Using Web Workers in Firefox Extensions

Web Workers allow you to run code in the background in browsers such as Firefox. This is how to build one into a Firefox Extension, which is slightly different than from just creating one as normal on a page. The documentation for doing this is basically non-existent, so hopefully you’ll find this useful.

Please make sure you have a development environment set up similar to the one described here in my previous post.

How do workers work?

  • Workers in /data/ are not directly connected to scripts in /lib/
  • However, they can communicate by sending messages to each other
  • These messages are text only, so could contain serialized JSON, but nothing else
  • You’ll notice below that we are basically just slinging messages between two scripts

The code for the worker

Navigate to the /data/ directory and create a file called hello_world.js

Now paste the following in there (new users of vim, press i  to start typing and Esc  followed by :wq  to save):

This says that whenever the worker receives a message from the client, then send a message back with the word “Hello” prepended.

One note here: In workers, you can’t use the useful function  console.log("message") , instead use  dump("message")

Let’s call the worker from the main code

Let’s navigate back to the /lib/  folder and edit the main.js  file, which is the first thing that runs in the extension.

Paste in the following code:

And run  cfx run . You’ll notice a messy error:

Aha! The key line here is:  ReferenceError: Worker is not defined . This is because Firefox Extensions use something called a ChromeWorker instead. We need to import this in main.js by pasting this at the top:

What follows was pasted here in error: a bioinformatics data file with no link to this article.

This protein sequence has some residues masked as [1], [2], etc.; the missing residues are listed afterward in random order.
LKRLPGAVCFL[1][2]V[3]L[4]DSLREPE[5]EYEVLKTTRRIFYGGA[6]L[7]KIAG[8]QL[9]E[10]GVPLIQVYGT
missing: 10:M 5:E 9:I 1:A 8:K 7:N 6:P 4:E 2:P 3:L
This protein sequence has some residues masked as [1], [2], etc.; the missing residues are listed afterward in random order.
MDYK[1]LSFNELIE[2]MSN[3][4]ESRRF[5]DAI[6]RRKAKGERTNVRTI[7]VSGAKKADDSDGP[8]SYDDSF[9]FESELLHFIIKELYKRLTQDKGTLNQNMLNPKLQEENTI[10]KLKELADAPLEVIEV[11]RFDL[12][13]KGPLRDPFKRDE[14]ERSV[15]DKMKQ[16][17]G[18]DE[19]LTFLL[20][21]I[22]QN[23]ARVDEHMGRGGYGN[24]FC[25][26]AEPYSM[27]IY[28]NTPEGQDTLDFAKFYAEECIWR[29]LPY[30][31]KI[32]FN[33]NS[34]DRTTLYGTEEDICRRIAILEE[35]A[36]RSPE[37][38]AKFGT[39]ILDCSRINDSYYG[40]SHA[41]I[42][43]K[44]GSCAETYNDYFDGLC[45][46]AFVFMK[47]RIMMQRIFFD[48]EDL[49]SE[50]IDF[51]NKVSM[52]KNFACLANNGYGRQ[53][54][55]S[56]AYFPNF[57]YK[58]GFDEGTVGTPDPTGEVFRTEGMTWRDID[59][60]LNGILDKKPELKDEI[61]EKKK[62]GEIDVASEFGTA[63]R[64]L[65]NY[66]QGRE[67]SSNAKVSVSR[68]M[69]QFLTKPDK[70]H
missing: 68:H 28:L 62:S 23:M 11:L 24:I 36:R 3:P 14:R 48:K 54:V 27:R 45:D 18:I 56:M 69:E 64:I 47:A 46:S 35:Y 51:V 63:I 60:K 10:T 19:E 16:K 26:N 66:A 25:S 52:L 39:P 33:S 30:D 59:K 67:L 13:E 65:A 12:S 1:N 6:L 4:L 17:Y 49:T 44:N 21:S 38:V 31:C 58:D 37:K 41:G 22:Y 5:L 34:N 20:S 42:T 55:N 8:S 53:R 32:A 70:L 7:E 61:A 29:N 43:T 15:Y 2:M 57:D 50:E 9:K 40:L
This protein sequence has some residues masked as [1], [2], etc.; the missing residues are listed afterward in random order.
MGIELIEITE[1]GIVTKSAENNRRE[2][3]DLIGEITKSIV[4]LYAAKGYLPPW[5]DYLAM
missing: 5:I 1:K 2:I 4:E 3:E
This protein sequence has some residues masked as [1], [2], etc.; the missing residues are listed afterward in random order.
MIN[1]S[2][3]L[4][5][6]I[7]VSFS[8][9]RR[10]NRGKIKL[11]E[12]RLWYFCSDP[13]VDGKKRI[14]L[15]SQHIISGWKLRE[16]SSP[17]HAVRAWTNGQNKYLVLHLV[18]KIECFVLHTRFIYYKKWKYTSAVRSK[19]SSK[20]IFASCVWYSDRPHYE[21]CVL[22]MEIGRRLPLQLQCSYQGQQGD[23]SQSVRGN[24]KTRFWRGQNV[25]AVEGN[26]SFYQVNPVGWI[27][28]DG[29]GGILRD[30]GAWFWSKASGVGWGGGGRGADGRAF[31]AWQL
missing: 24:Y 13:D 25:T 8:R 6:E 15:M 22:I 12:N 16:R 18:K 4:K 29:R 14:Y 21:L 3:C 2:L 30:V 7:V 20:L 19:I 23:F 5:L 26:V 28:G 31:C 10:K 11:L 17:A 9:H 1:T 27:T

and changing the line that references the hello_world.js file to call a ChromeWorker instead:

Ok let’s try running it again! Try  cfx run . Wtf another error?!

The key line here is:  Malformed script URI: hello_world.js . This cryptic error is because firefox can’t yet access anything in the /data/  folder. We have to use another part of the SDK to enable access to it.

Open main.js  and put this at the top:

Now we can use the function self.data.url() . When you put a filename as the first argument, it will return a string like  resource://jid1-zmowxggdley0aa-at-jetpack/test/data/whatever_file.js which properly refers to it in the case of extensions. Modify the worker import line as follows:

Now let’s run the extension again using cfx run :

Yay it works! The Worker returned the message “Hello Matthew“.

FAQ

  • What does this {notation}  mean?

It is shorthand for:

Basically this means that  require("chrome") returns an Object, and we just need the value that is referenced by the key “ChromeWorker”. This is a very succinct way of extracting things from JavaScript Objects that will come in handy in the future.

  • Why is Worker now called ChromeWorker? Are we doing something with Google Chrome?

This is a naming coincidence and nothing to do with Chrome as in the browser. Chrome in this case refers to Firefox Addon internals.

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